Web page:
Exposé Online banner

NLC — The Cereal Killer
(Musea GA 8624 AR, 1999, CD)

Nouvelles Lectures Cosmopolites — Unis
(Musea GA 8631 AR, 1996/1999, CD)

by Sean McFee, Published 2001-03-01

The Cereal Killer Cover artUnis Cover art

NLC is a project led by one Julien Ash, who has apparently been at this for some time, although these two releases were my first exposure to his work Their relative anonymity may not last, as they are now with Musea’s Gazul sub-label for new/avant-garde music. Unis is actually a reissue of the original 1996 release on the Karismatik label, and appears with a bonus track NLC contributed to a tape compilation on the Harmonie label. On this album the band is a quartet, with two on keys (including Ash), one on cello and the last on “toys.” There seems to be an impressionist quality at work here, with fairly sparse arrangements and a free or open tonality. The title track features male and female chanting on top of the music, but apart from this everything is instrumental. This album is best when things stay calm, as in the “rockier” moments a somewhat annoying programmed snare disrupts the mood. A good album that could be made better with real drumming. At over sixty minutes this is somewhat of a long haul, too.

The Cereal Killer, from 1999, sees Ash and A. Gibax (cello) return, supplemented with five additional musicians. Percussion is still programmed, but is done more effectively and is therefore less intrusive on the compositions. The music takes on a neo-classical sheen not dissimilar to bands like Rachel’s, although there is a more playful element at work here. This album is more concise, with six tracks ranging from five to nine minutes apiece. The compositions are generally more effect-laden than on Unis, with less reliance on the cello. Some of this material strikes me as overly cold, but that is not a negative so much as a characteristic trait. All in all, while I don’t love this stuff, it does have a lot going for it. One to take a chance on, perhaps.

Filed under: New releases, Issue 21, 1999 releases, 1996 recordings

Related artist(s): Nouvelles Lectures Cosmopolites (NLC)

Latest news

Seaprog 2018 Artist Announcements Raise Festival's Profile – Seattle's Seaprog festival has been going since 2013, and the 2018 edition features a slate of artists that's sure to bring more attention to the event. Cheer-Accident, Bubblemath, and Free Salamander Exhibit are in the first round announcement of performers. In keeping with their tradition of focusing on regional artists, they will also present a number of artists from Washington, Oregon, and British Columbia. [Edit: Just added: Inner Ear Brigade] » Read more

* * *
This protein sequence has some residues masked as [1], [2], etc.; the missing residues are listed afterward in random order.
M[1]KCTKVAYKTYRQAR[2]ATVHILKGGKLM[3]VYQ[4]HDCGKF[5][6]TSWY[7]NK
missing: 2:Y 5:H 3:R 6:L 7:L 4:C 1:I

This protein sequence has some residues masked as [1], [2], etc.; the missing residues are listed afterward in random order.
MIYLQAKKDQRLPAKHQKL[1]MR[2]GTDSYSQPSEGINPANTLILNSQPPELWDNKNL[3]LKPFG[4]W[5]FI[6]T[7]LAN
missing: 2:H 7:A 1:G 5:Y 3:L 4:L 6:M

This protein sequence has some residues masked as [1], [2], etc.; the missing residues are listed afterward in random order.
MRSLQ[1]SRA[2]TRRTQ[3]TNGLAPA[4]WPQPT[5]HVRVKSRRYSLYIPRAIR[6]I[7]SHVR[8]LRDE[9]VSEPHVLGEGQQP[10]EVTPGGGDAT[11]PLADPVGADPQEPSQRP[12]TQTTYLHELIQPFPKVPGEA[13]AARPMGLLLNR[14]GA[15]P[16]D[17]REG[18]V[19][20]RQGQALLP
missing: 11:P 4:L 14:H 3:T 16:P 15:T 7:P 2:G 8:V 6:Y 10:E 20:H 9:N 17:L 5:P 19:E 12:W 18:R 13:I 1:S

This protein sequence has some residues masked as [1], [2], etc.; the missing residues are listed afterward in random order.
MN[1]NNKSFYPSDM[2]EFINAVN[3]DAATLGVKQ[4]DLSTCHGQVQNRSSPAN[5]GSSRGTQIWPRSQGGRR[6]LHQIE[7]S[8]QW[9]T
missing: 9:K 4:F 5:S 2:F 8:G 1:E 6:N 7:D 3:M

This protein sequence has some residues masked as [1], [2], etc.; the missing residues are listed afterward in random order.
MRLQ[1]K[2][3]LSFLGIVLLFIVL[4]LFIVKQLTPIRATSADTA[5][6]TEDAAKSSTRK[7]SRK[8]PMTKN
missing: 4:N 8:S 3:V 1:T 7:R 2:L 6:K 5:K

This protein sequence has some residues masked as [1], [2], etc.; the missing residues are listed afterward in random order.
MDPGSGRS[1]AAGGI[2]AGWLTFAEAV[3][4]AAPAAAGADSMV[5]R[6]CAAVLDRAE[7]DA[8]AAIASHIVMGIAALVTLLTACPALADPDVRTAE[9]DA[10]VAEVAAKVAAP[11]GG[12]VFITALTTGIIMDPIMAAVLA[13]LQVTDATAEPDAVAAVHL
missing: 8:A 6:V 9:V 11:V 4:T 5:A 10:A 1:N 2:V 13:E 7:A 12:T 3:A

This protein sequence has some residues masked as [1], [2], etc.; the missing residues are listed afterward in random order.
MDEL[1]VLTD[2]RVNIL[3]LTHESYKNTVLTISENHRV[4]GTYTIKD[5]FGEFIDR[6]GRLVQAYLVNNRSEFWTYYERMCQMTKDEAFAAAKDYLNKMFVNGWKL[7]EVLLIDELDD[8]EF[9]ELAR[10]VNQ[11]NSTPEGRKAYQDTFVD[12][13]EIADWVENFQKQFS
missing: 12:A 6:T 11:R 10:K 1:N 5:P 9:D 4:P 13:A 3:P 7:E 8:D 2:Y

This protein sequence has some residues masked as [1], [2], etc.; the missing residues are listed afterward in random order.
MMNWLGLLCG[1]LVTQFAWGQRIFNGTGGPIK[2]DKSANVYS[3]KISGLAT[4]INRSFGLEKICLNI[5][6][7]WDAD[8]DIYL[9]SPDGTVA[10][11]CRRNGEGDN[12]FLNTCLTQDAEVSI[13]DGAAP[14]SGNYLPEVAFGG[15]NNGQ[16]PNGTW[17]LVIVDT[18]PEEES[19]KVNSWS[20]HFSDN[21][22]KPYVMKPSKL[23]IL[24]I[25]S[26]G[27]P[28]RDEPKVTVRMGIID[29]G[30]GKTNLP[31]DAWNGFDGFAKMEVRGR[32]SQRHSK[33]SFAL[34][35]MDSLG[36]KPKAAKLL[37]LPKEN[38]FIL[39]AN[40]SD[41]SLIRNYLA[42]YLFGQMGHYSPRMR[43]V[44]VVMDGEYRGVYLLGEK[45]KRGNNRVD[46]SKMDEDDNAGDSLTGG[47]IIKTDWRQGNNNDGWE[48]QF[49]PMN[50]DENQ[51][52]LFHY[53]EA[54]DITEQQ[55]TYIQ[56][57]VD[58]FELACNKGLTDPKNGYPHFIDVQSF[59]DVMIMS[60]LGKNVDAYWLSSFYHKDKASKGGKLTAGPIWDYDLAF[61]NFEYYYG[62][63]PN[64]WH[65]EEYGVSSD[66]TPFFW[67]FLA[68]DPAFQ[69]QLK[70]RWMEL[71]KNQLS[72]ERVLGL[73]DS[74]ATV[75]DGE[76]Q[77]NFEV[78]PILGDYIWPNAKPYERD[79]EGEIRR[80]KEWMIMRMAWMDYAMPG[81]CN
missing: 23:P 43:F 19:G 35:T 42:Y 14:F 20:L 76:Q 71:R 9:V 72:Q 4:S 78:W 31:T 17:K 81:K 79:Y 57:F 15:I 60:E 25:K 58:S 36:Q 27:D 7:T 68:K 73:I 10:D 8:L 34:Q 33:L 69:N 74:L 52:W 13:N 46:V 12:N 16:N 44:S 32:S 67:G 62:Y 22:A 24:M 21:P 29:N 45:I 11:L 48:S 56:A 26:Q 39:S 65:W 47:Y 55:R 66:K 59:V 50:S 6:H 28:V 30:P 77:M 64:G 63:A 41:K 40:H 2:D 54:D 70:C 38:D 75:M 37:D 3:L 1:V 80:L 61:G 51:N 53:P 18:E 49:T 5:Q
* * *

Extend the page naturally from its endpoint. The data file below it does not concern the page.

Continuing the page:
Adelbert von Deyen RIP – Word reaches us that German electronic musician Adelbert von Deyen has died. His recorded legacy reaches back to 1978, when Sky Records released Sternzeit. Von Deyen, who was born October 25, 1953 in Süderbrarup, was also known as a painter and graphic artist. » Read more

Didier Lockwood RIP – Word reaches us today of the death of one of France's great jazz musicians, violinist Didier Lockwood. His playing bridged many worlds, from traditional jazz to fusion to progressive rock, and his talent can be heard on recordings by Magma, Clearlight, Pierre Moerlen's Gong, and many more. Lockwood was 62. » Read more

10 Years of Fruits de Mer - The Incomplete Angler – Those of you who are faithful followers of Exposé will know that we have been promoting Fruits de Mer and its side labels and releases from nearly its first year. Now music journalist and author Dave Thompson has written a book chronicling the past ten years as a celebration of this milestone. » Read more

Tom Rapp RIP – Singer / songwriter Tom Rapp, best known with the band Pearls Before Swine, passed away on February 12, at the age of 70, after a battle with cancer. » Read more

Previously in Exposé...

Azalia Snail - Escape Maker – Anyone remember when indie rock really was far-out and "alternative?" Welcome to the lo-fi, do-it-yourself world of Azalia Snail, an eccentric, individualistic woman with an intensely...  (1999) » Read more

Listen & discover

Print issues